Cybil Shepard continues her run as Phyllis, the out Chancellor of “California University” where Bette serves as the art school dean. The plot’s recent controversy over “extreme” art proves that Bette’s become more conservative in her very responsible administrative position. Bette’s erstwhile lover, artist Jodi, now sings the anthem for free expression in the arts, defending her student’s right to put a gun to his head as part of his performance. Bette worries about donors and the school’s board of directors, a far cry from the Bette who mounted “Provocations” at the LA museum where she was the curator (in the far more politically progressive Season One).

If Phyllis’s lack of concern over the controversy isn’t believable, her new-found lesbian identity continues to serve The L Word as a source of both pedagogy and parody. Phyllis’s freshly introduced daughter, Molly (played by Shepard’s actual daughter, Clementine Ford), promises new sexual tensions and possibilities for the irrepressible Shane (whose recent vow of celibacy didn’t even last an episode).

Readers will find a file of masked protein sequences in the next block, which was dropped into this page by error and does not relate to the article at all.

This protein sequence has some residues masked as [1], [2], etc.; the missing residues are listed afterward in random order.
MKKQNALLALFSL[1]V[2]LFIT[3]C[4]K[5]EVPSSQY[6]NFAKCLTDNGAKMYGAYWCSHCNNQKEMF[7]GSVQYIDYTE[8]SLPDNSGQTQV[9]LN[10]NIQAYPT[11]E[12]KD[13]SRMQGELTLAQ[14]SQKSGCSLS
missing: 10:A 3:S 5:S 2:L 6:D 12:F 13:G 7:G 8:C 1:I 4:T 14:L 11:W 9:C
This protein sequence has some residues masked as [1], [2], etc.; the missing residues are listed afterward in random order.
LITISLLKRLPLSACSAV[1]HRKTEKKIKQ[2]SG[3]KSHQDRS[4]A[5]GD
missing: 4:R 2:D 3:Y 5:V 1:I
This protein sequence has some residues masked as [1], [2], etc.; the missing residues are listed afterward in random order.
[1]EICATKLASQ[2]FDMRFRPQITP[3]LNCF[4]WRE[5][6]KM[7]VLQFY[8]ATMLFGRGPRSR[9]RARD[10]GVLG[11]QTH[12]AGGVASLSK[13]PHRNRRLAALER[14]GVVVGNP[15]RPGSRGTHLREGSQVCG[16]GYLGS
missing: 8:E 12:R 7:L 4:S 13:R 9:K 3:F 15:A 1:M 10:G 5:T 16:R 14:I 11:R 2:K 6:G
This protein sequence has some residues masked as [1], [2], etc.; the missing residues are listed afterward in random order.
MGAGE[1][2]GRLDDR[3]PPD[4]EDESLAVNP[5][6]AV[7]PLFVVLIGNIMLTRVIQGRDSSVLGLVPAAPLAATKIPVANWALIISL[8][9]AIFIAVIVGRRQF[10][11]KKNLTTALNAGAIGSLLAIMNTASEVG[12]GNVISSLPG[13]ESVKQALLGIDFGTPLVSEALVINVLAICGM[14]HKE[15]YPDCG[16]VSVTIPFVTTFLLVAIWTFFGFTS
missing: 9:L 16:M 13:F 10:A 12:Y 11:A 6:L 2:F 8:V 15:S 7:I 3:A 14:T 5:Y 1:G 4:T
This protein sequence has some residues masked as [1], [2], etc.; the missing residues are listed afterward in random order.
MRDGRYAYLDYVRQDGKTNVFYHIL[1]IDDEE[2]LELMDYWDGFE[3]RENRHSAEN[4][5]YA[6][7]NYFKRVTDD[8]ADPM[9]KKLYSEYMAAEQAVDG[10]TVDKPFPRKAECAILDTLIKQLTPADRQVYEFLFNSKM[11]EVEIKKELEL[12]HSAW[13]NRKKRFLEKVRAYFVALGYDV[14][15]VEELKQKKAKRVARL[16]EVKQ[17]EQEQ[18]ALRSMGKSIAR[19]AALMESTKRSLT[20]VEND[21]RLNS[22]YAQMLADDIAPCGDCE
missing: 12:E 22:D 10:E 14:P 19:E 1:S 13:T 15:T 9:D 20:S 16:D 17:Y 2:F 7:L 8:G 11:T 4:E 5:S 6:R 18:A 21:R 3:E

Given that network television has been a wasteland these last few months while the writers’ strike ensured that the best scribes in the business will get the income they deserve, it’s been a pleasure to follow The L Word's more accomplished scripts, well-paced directing, musically evocative scores (fabulous to hear Joan Armitrading last night), and capable, relaxed, committed performances. Since the future of Friday Night Lights (my other favorite) seems in doubt post-strike, at least we’ve got the girl crew in Vancouver—rather—“LA” to entertain us. How nice that some of the best television available these days is by and about lesbians.

Indulging happily,
The Feminist Spectator